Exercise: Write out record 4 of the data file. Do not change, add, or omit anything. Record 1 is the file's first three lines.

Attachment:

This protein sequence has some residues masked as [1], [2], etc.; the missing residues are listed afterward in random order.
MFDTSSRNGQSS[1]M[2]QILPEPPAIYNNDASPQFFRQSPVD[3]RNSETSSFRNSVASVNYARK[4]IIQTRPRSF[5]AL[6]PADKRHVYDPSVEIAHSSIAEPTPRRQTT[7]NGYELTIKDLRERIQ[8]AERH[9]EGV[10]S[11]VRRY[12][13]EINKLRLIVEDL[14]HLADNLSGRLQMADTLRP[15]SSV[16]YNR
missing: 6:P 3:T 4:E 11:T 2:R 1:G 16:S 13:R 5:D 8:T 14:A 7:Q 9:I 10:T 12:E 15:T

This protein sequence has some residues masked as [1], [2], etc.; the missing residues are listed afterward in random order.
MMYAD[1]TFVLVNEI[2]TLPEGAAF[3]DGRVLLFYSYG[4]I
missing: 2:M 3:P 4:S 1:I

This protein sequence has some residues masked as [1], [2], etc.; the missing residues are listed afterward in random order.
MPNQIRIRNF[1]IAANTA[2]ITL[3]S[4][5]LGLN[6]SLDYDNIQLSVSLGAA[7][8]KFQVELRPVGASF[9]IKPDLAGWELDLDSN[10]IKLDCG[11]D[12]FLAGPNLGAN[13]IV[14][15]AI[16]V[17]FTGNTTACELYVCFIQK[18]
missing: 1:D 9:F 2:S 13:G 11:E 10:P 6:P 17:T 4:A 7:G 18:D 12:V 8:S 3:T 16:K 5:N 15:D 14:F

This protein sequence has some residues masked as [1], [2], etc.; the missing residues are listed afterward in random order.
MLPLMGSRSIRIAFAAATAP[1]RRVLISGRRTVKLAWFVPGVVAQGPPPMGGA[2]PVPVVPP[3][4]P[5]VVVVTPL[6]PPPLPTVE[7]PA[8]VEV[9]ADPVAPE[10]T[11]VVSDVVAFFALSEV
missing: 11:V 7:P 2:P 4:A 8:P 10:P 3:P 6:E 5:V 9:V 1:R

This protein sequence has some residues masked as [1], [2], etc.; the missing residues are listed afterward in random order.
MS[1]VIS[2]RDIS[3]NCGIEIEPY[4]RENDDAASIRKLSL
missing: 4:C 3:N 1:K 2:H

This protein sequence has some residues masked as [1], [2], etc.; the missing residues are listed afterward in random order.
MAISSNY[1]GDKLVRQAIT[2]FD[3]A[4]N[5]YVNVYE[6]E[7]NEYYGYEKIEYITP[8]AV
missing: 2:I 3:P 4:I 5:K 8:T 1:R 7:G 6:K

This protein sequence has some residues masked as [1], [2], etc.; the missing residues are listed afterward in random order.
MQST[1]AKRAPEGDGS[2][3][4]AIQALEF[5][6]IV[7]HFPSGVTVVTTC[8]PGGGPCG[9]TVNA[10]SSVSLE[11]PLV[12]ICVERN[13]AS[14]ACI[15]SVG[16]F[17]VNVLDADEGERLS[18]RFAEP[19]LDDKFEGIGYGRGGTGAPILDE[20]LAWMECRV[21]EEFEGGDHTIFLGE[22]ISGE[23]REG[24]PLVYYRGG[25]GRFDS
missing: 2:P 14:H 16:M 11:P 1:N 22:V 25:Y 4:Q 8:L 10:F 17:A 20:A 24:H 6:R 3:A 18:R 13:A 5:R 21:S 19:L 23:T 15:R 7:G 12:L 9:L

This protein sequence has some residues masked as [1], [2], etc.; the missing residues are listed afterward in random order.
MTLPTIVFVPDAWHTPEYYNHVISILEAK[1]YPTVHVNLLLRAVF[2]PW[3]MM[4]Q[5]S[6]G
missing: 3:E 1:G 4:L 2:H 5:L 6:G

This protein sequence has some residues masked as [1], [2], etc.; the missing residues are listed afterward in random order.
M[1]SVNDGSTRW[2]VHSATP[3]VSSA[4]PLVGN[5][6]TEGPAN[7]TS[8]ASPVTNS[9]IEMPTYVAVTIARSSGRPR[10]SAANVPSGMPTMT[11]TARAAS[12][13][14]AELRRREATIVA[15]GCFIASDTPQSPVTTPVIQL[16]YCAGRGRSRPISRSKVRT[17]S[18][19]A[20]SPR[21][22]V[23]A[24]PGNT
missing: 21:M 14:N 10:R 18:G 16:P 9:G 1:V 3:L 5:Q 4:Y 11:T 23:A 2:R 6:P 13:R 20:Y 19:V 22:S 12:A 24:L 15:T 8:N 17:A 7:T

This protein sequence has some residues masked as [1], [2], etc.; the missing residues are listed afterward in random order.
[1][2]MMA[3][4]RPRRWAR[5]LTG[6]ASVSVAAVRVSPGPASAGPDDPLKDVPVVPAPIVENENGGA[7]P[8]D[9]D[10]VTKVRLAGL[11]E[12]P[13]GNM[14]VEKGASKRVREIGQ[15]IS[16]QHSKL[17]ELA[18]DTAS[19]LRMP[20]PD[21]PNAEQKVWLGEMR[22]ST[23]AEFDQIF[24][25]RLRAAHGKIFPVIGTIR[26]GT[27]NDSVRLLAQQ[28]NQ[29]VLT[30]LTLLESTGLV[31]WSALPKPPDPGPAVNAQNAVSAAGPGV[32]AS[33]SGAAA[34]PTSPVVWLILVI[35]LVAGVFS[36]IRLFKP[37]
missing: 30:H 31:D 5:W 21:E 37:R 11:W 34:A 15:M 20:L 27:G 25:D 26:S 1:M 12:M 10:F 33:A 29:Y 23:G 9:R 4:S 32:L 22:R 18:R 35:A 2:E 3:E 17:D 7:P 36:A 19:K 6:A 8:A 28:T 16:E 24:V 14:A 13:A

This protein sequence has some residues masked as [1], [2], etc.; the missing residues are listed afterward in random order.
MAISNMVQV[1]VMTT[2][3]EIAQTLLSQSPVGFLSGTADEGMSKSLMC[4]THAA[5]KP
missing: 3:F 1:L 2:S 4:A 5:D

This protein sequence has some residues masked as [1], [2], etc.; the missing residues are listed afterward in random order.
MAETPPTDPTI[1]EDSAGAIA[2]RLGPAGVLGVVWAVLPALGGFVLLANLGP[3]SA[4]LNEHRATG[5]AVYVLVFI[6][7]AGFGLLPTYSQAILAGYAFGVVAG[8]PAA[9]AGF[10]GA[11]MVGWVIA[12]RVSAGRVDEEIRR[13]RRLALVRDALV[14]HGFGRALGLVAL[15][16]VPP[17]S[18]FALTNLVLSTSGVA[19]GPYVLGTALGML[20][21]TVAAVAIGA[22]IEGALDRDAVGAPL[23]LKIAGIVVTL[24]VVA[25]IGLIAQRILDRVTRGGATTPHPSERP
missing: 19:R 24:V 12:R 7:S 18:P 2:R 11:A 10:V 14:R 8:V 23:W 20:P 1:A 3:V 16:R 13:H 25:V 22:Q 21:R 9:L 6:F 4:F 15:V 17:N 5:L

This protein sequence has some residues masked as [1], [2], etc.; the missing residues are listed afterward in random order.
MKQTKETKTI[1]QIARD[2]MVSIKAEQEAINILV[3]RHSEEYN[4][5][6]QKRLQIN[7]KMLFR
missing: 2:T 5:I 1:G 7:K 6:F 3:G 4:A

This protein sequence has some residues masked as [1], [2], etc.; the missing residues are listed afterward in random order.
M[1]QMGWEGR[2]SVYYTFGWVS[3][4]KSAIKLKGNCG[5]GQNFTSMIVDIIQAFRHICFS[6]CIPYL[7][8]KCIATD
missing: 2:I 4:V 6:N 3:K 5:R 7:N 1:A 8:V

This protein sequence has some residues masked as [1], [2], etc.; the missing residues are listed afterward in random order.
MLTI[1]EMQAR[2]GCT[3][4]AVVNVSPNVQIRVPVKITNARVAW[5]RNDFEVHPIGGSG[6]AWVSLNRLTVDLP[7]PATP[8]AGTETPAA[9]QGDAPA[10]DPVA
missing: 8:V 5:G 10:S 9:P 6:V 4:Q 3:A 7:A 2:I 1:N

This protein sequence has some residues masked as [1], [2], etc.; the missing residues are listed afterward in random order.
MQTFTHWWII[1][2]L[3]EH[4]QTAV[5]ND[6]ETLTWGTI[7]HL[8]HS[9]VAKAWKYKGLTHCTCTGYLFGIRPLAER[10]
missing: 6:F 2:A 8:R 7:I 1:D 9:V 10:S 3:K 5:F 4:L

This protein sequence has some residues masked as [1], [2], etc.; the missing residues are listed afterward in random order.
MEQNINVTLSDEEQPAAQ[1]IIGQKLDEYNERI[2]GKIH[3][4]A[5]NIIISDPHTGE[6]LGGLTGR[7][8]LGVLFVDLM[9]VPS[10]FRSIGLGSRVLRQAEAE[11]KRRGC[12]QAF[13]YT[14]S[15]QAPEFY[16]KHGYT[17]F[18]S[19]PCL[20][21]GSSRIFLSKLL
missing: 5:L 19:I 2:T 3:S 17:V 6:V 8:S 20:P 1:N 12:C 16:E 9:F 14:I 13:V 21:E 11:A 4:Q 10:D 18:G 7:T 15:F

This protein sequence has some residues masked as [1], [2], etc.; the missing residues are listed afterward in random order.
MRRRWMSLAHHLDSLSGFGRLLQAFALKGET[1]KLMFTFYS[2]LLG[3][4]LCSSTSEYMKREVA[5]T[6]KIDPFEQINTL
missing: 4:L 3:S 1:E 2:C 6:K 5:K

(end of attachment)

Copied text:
This protein sequence has some residues masked as [1], [2], etc.; the missing residues are listed afterward in random order.
MLPLMGSRSIRIAFAAATAP[1]RRVLISGRRTVKLAWFVPGVVAQGPPPMGGA[2]PVPVVPP[3][4]P[5]VVVVTPL[6]PPPLPTVE[7]PA[8]VEV[9]ADPVAPE[10]T[11]VVSDVVAFFALSEV
missing: 11:V 7:P 2:P 4:A 8:P 10:P 3:P 6:E 5:V 9:V 1:R